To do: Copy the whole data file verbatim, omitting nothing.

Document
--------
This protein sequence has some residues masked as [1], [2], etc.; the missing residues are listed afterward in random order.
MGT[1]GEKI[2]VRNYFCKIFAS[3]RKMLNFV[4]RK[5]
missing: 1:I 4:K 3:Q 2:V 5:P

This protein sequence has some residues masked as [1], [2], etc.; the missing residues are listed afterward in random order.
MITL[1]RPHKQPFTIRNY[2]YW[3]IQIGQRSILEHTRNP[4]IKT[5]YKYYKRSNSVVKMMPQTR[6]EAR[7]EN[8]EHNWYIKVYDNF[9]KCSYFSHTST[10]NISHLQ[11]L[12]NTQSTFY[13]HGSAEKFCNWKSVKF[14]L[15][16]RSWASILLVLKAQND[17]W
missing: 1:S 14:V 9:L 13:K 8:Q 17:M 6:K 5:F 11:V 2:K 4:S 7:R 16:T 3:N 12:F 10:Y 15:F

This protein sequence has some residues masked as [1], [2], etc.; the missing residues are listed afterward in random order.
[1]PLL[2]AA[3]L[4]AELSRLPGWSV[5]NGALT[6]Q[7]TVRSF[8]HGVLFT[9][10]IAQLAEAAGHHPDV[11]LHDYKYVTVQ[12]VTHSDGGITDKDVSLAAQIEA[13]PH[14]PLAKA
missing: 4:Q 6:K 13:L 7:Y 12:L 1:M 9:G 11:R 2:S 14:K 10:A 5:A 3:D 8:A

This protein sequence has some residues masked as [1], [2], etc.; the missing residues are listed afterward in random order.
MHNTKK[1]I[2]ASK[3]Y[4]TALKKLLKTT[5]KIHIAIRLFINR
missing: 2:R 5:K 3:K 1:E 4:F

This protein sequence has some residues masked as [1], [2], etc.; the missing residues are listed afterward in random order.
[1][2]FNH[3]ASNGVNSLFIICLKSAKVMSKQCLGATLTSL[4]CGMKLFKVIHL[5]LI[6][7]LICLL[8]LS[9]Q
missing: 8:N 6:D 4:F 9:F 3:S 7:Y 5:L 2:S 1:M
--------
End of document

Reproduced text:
This protein sequence has some residues masked as [1], [2], etc.; the missing residues are listed afterward in random order.
MGT[1]GEKI[2]VRNYFCKIFAS[3]RKMLNFV[4]RK[5]
missing: 1:I 4:K 3:Q 2:V 5:P

This protein sequence has some residues masked as [1], [2], etc.; the missing residues are listed afterward in random order.
MITL[1]RPHKQPFTIRNY[2]YW[3]IQIGQRSILEHTRNP[4]IKT[5]YKYYKRSNSVVKMMPQTR[6]EAR[7]EN[8]EHNWYIKVYDNF[9]KCSYFSHTST[10]NISHLQ[11]L[12]NTQSTFY[13]HGSAEKFCNWKSVKF[14]L[15][16]RSWASILLVLKAQND[17]W
missing: 1:S 14:V 9:L 13:K 8:Q 17:M 6:K 5:F 11:V 2:K 4:S 7:R 16:T 3:N 12:F 10:Y 15:F

This protein sequence has some residues masked as [1], [2], etc.; the missing residues are listed afterward in random order.
[1]PLL[2]AA[3]L[4]AELSRLPGWSV[5]NGALT[6]Q[7]TVRSF[8]HGVLFT[9][10]IAQLAEAAGHHPDV[11]LHDYKYVTVQ[12]VTHSDGGITDKDVSLAAQIEA[13]PH[14]PLAKA
missing: 4:Q 6:K 13:L 7:Y 12:L 1:M 9:G 11:R 2:S 14:K 10:A 5:A 3:D 8:A

This protein sequence has some residues masked as [1], [2], etc.; the missing residues are listed afterward in random order.
MHNTKK[1]I[2]ASK[3]Y[4]TALKKLLKTT[5]KIHIAIRLFINR
missing: 2:R 5:K 3:K 1:E 4:F

This protein sequence has some residues masked as [1], [2], etc.; the missing residues are listed afterward in random order.
[1][2]FNH[3]ASNGVNSLFIICLKSAKVMSKQCLGATLTSL[4]CGMKLFKVIHL[5]LI[6][7]LICLL[8]LS[9]Q
missing: 8:N 6:D 4:F 9:F 3:S 7:Y 5:L 2:S 1:M